‘Getting started’ is taking more time than I’ve imagined. Getting started with the MAPP and, at the same time, getting started as an independent dance teacher in different projects is exciting and overwhelming at the same time. I’m new to this programme, new to the professional world, new to some specific modes of thinking/ learning… Right now, ‘new’ seems to be my guideline, my companion. How do I introduce myself as a new teacher in my country to the community? What new work placements are there for me? How do I introduce a dance class to a community to which contemporary dance is new to? How do I make young students in secondary school engage in a creative process that is new to them? How do I teach dance in the context of informal education, a new thought? Every time I seem to have an answer to one of these many questions, a new one arises.
Last week’s Skype session intensified this feeling of not being able to cope with everything that is new to me, not being able to keep up. There were mostly module 2 or 3 people. The discussions focussed mainly on reflection, and surprisingly, reflection was new to me (even though after conscientiously reading through the handbooks, I noticed it isn’t as new to me as I thought, anyway). I felt disconnected and it was hard to follow the discussions. Everything seemed to be so abstract. Sometimes, someone referred to a project which concretised the subject a bit, for a few seconds, at least. I could not yet deliver a specific subject I wanted to be discussed during the chat session, so I just said what I was struggling with at that moment, which was mainly ‘how do I introduce something new to a community’. I was advised engaging in reflection (e.g.: ask myself what would make me go to a community dance class), which certainly was obvious to everyone else but me, and even so, it was very helpful. Helpful not necessary for this very issue but helpful to make me understand how we work in this programme. It made me suddenly understand what we were talking about for the last hour. It was an awkward introduction to a new way of thinking, working, creating, proceeding … but successful at the end.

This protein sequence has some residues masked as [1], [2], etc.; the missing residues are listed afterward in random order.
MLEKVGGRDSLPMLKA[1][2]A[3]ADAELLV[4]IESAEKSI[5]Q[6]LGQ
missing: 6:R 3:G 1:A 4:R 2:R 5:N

Before questioning the process of reflection, thinking about different methods for reflection or how to reflect, tout court, I noticed that I first need to purposely experience the process of reflection in order to get started. Reading again the Introduction Handbook to Module One, it suddenly all makes sense. Using Reflection as a key tool for ‘Learning from experience’, but also as a starting point in order to approach new upcoming project.